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How to avoid a cloud disaster: 7 lessons for defining your cloud strategy

Over the last few years, more and more organisations have started to work with managed cloud service providers to deliver a variety of business services. After talking with companies and reading the trade press, it has become clear that not all projects have gone smoothly.

All of the organisations we’ve spoken to had strong reasons to look at, and choose, cloud services. They wanted to increase business agility, reduce costs, enable a focus on the core business, improve business continuity, reduce complexity and bridge the skills gaps that have appeared as IT stacks have become broader, deeper and more complex, calling for increasingly skilled personnel.

Still, many companies have been disappointed and their expectations not met. Instead of becoming more agile, they have been in discussions with their provider about unexpected cost, have had to deal with adjustments to business processes and needed to manage dissatisfied staff that have had their hopes raised when the company finally moved to the cloud.

Two important reasons for these disasters are the lack of a detailed due diligence process before selecting a cloud provider and the lack of a proper cloud strategy.

When considering cloud, and looking to create the right cloud strategy to take the organisation forward, the business needs to focus on the following questions:

  • What is the best service model for every specific workload or service? In other words, who manages what and up to what layer?
  • What is the best deployment model for every workload or service? In other words, which location(s) do I deploy my services ranging from private to public deployment models?
  • Which financial model provides the best fit for every workload or service? In other words, do I want to pay for the service in an OpEx or CapEx manner?

Start with answering these questions and you will have a foundation for your cloud strategy. When answering them, consider these lessons learned.

Lessons learned

Keep these lessons in mind:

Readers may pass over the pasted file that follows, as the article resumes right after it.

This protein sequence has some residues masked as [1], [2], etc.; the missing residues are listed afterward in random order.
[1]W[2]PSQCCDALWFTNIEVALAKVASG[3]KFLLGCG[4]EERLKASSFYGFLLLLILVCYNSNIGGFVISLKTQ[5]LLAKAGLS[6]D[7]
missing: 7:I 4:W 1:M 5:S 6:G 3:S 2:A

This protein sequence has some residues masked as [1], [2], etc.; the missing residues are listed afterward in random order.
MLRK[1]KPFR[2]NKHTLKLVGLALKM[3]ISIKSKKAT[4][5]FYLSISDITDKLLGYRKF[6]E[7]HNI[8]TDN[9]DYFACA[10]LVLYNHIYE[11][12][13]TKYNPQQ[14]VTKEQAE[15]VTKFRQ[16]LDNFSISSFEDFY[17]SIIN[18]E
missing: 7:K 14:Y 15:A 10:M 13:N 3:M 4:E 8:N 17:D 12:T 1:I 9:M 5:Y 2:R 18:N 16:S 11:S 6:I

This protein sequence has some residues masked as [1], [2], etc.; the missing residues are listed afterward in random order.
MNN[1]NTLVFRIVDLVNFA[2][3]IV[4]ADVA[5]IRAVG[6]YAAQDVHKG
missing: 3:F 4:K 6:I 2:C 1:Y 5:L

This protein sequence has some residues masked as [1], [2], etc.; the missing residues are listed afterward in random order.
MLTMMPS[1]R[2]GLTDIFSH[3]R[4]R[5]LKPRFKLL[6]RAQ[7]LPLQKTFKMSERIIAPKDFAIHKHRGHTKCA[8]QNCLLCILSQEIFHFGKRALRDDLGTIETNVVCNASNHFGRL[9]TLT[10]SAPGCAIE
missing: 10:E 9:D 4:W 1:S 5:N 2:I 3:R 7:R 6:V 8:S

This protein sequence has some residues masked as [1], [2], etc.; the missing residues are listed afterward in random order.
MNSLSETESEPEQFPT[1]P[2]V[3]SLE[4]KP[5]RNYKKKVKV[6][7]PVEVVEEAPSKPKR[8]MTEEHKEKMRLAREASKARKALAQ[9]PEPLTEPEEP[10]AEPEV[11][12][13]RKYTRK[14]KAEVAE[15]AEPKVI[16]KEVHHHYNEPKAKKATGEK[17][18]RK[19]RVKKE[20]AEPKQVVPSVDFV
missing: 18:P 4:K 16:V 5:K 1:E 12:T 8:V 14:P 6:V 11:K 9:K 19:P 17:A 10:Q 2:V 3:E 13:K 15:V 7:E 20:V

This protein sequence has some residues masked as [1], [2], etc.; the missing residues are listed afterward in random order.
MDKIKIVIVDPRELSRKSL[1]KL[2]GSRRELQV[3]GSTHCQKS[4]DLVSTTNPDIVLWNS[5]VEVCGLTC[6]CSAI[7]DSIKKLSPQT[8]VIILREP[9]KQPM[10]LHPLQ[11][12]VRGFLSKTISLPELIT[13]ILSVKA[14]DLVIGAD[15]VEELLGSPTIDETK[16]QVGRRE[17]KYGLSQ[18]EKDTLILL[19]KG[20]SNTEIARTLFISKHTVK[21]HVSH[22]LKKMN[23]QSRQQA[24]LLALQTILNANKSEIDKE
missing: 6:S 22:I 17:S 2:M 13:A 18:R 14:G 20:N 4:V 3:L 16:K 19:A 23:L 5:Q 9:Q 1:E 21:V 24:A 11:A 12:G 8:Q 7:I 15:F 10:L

• Data is strategic – therefore, keep it close. Data has much weight and is not as fast moveable as CPU or memory. As a result, it is wise to keep it close and ensure continuous access regardless of type of platform, private or public.
  • Keep your cloud options open. If you run an application in a public cloud now, who knows how long you want to stay there. That is an extra reason to keep your data close.
  • An experience level agreement is more important than a service level agreement. Check how your provider handles changes and incidents. Is he focusing on solving the problem first or is he entering in formal discussions on procedures and rules every time you log a call? The end user experience and ability to do their job is key.
  • Building a relationship with a cloud service provider takes time. Take that time to get to know each other. This initial investment will pay off as you move along.
  • Consider the way you want to work when you want an exit. Many companies forget to think about an exit when they open the champagne bottle at the contract signing. It is better to be safe than sorry and also discuss a possible exit right from the start.
  • Put automation and orchestration on the agenda. To profit fully from cloud computing, you will need automation and orchestration. This will help users find the apps and data they need and provide automated workflows that speed up business processes and boost efficiency.
  • Make sure your cost models are predictable. Cloud computing is not always the economical alternative for an on premise approach. Therefore, you need to ensure, that you have complete insight in the TCO of both your on premise and cloud platforms.

By answering the three strategy questions and keeping our lessons learned in mind, it is possible to avoid a cloud disaster and find the best suitable solution for any workload you have.